Chia (chee-uh) seed
What it means
"2013 is undoubtedly the year of the chia seed among the health-conscious," ABC News last year declared. But while the rage for the ingredient is new, the flowering plant that produces it dates back to at least pre-Columbian times: The Aztecs considered Salvia hispania a staple crop.
Many contemporary Americans first became aware of chia through TV commercials for decorative Chia Pets, which miraculously sprouted grassy coats. Then a few years ago, health food manufacturers embraced the seed as an alternative to flax, which was widely condemned as tasteless and prone to rot. Plus, nobody liked grinding it.
Chia seeds, which can be consumed whole, are high in Omega-3 fatty acids; antioxidants and fiber. (The fiber count is so high that nutritionists recommend eating no more than 1 ounce a day.) While scientists are still investigating whether there's any truth to claims that chia seeds can contribute to heart health and weight loss, fans swear by their mild, nutty flavor and tapioca-like texture they develop when mixed with water.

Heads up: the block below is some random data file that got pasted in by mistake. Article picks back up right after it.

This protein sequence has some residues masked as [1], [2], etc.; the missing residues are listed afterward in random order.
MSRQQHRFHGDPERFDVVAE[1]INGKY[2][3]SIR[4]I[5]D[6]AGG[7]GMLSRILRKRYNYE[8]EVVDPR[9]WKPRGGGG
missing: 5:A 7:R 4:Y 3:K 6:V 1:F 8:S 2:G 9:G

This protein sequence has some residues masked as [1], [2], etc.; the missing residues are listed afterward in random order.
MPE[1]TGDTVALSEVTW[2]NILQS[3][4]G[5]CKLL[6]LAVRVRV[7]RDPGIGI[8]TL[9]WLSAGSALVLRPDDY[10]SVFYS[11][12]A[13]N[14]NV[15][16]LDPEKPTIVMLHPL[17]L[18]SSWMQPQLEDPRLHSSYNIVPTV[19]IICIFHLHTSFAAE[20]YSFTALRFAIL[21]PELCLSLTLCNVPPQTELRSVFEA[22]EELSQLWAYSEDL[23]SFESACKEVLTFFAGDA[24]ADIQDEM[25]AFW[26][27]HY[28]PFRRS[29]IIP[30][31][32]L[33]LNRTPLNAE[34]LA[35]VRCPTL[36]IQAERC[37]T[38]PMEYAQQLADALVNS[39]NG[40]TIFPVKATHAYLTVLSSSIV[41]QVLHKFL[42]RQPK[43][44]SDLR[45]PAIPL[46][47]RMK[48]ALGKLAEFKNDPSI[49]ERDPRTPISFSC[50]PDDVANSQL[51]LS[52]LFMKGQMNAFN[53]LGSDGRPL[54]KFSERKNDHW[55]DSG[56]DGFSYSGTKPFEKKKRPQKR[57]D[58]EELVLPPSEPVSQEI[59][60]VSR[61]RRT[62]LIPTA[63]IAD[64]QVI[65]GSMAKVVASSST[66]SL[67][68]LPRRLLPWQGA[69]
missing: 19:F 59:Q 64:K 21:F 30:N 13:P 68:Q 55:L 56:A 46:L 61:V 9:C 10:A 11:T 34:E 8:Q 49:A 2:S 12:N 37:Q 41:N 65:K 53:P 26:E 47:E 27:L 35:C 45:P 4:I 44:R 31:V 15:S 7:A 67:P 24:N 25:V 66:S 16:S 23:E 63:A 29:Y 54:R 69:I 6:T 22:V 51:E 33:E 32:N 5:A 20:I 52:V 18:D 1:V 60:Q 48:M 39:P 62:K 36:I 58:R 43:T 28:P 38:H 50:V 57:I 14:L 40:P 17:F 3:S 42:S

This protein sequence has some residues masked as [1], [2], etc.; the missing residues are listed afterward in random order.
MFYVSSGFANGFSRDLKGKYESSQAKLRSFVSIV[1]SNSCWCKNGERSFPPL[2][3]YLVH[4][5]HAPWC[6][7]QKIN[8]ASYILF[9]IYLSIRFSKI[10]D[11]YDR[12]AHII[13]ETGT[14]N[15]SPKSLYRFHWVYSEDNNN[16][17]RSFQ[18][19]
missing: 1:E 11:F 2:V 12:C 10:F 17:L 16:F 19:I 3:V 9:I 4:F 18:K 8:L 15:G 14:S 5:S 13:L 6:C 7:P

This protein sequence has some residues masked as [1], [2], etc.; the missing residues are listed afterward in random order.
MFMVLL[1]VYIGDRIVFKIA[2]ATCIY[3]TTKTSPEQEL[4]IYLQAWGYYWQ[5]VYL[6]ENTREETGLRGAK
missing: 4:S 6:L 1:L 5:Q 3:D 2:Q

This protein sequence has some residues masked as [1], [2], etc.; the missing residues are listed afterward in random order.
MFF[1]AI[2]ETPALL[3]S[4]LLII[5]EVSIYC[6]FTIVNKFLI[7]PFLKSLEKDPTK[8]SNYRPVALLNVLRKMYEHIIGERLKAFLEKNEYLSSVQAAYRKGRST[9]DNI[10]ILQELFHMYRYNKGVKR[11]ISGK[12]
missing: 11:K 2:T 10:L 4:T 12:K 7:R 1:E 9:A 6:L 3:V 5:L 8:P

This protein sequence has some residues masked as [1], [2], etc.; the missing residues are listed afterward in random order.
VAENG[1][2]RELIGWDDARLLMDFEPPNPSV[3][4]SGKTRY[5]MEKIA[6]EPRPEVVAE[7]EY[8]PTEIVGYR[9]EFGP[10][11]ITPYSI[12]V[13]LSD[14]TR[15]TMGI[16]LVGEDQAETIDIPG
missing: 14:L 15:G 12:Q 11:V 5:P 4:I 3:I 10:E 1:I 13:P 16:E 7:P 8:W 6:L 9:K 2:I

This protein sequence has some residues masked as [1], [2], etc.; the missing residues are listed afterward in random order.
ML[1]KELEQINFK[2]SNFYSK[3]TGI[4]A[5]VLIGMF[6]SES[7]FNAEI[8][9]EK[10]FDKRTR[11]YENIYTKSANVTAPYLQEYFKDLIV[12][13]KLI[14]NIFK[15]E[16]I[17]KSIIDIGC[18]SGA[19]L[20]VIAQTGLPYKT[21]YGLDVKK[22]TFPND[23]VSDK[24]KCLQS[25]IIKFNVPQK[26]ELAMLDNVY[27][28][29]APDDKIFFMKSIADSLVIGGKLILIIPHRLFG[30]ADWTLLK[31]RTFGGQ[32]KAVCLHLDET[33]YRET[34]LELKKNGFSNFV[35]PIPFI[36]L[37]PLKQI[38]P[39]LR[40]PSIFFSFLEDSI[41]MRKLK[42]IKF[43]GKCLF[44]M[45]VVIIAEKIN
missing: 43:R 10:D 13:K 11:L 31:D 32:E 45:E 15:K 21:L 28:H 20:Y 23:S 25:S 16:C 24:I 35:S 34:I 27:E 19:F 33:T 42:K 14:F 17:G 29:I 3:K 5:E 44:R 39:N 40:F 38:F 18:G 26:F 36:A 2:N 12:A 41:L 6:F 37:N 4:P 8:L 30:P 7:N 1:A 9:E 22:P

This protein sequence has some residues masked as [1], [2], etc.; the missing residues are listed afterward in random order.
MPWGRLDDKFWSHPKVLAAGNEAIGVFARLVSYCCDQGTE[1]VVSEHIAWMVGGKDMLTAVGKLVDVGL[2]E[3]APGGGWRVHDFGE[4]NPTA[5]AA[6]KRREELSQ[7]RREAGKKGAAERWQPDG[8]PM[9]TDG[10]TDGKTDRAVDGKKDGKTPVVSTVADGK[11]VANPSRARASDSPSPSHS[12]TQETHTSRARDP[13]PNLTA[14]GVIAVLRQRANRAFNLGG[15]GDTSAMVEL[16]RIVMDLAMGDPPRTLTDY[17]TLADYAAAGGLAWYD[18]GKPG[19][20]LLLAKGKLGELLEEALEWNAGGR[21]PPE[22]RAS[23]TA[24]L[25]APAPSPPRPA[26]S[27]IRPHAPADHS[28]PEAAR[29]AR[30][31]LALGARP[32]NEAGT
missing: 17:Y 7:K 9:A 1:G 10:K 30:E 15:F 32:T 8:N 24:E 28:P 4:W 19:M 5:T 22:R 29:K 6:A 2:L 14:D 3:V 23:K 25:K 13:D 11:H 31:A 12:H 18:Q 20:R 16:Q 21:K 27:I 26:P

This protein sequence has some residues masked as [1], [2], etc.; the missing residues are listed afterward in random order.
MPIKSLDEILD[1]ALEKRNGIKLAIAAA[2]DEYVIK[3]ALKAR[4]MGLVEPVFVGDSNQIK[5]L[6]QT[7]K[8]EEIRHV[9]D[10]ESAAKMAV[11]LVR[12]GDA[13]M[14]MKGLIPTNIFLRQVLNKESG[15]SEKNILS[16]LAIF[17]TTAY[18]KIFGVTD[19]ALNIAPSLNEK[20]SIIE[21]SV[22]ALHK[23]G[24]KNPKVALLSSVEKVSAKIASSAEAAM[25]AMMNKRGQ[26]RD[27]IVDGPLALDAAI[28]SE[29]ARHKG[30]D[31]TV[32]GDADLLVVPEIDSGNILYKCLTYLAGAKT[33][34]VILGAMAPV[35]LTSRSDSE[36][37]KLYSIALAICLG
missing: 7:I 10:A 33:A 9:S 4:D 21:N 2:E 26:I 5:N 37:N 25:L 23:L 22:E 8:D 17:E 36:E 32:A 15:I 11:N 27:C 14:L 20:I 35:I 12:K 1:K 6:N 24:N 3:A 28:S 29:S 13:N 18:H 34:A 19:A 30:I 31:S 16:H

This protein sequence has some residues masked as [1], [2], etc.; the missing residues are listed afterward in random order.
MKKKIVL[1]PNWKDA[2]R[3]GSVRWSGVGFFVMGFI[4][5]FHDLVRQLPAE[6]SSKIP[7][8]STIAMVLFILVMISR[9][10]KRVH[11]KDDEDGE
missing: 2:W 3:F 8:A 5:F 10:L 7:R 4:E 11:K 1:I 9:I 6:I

Where we saw it
The Juice Joint (Green Smile with chia, $6.50)
Where else you can try it
Chia hasn't yet crossed over to standard restaurant menus, but it's on the menu at most juice bars: Dell'z Vibez serves a smoothie made with almond milk, banana, almond butter, spinach and chia seeds.
Where to buy it
Chia seeds always are on the shelves at Whole Foods, Trader Joe's and Earth Fare.
Notice about comments:
The Post and Courier is pleased to offer readers the enhanced ability to comment on stories. Some of the comments may be reprinted elsewhere in the site or in the newspaper. We ask that you refrain from profanity, hate speech, personal comments and remarks that are off point.